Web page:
The year's first major is finally upon us.
Postponed from May to August because of the COVID-19 pandemic, the PGA Championship is set to take center stage this week as TPC Harding Park hosts a major championship for the first time. The course previously hosted the 2009 Presidents Cup, but it hasn't held a PGA Tour event since Rory McIlroy beat Gary Woodland to win the WGC Match Play title in 2015.
Two-time defending champ Brooks Koepka returns with an eye on history, as he looks to become the first player in more than 60 years to win the same major three years in a row, and the first to do it at the PGA since Walter Hagen won four in a row in the 1920s. Justin Thomas makes his first start since returning to world No. 1 with his win in Memphis, while Tiger Woods returns to action for just the second time since mid-February.
With chilly weather, damp conditions and thick rough, the par-70 layout is expected to play longer than what the scorecard might indicate.
Here's a look at some of the top players to consider when crafting a DFS lineup for the first men's major championship in 13 months:
Justin Thomas ($11,300 on DraftKings): The highest salary on the board, and deservedly so. Thomas was destined to be one of the tournament favorites before he won last week in Memphis to return to world No. 1, but that victory over Brooks Koepka and others simply sealed his status as a deserved top seed. Thomas won this event three years ago and has been on a tear for more than a year, with more victories (4) than finishes outside the top 20 (3). While Thomas initially reached No. 1 in 2018, he's arguably playing better now: the only three-time winner on Tour this season, he leads the circuit in strokes gained: approach, SG: tee-to-green and total strokes gained. After missing this event last year because of a lingering wrist injury, he's now poised to challenge for his second major title.
Xander Schauffele ($10,000): Schauffele is overdue for a win, and it could certainly come this week. His stout record in majors includes runner-up finishes at the 2018 Open and 2019 Masters, and he has racked up four runner-up finishes in the 18 months since his last victory. Schauffele is one of the best ball-strikers on Tour, ranking sixth in SG: tee-to-green, and he finished T-6 last week in Memphis despite an uncharacteristically poor week with the irons where he finished near the bottom of the field in SG: approach. Five of his six starts since the return have resulted in top-20 finishes, including four in a row.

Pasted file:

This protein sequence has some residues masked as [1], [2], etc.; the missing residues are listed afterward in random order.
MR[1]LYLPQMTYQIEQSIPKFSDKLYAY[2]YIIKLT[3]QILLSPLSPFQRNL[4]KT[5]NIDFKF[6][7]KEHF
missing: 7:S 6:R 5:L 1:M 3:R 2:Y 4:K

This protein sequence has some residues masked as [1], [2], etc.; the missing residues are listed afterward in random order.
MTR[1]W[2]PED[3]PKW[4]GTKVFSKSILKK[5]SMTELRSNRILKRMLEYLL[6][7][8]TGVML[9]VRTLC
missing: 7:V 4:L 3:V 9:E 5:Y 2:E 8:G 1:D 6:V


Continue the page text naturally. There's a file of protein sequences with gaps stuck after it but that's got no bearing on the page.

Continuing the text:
Matthew Fitzpatrick ($8,100): If conditions get tough over the weekend, keep an eye on the Englishman. Fitzpatrick won the 2013 U.S. Amateur at a future U.S. Open site (The Country Club) and has often spoken about how he prefers it when par becomes a coveted score. This year at Bay Hill and the Memorial, there was only one sub-70 score in each final round - and Fitzpatrick had both of them en route to top-10 finishes. He enters off a pair of top-6 results and has finished T-32 or better in five of his six starts since the break. He also compiled three top-25 finishes while making the cut in all four majors last year.
Chez Reavie ($7,400): Thomas led the field in Memphis in SG: tee-to-green, and Koepka was third. The man in the middle? That would be Reavie, whose strong ball-striking helped him to a T-6 finish at TPC Southwind. That's one of three straight top-25 finishes for the veteran, who boasts a surprisingly solid record in this event of late: three straight top-25s highlighted by a T-12 finish two years ago at Bellerive. Reavie also finished T-3 at last year's U.S. Open and qualified for the Tour Championship in August to speak to his big game bona fides.
Ryan Palmer ($6,900): Palmer has been a bit feast-or-famine in recent weeks, but the high points have been especially noteworthy. A runner-up last month at the Memorial, Palmer also cracked the top 10 at Harbour Town and finished T-15 last week in Memphis when he ranked fourth among a strong field in strokes gained: tee-to-green. Palmer's best career finish in a major came in the PGA, a T-5 result at Valhalla in 2014, and he ranks 20th on Tour this season in SG: off-the-tee to indicate that he should be able to keep it in play with the driver on Harding Park's narrow fairways.
Steve Stricker ($6,100): You can do worse to fill out a lineup than the current U.S. Ryder Cup captain. Yes, Stricker will be one of the oldest players in the field at age 53, but he has a penchant for more than holding his own on the major stage. Stricker's missed cut last year at Bethpage ended a Tour-best streak of 27 straight made cuts in the majors, and his consistent game helped him to a T-18 finish a couple weeks ago against an equally strong field at the Memorial. Stricker has made each of his last three cuts on Tour and could help ensure a coveted 6-for-6 lineup.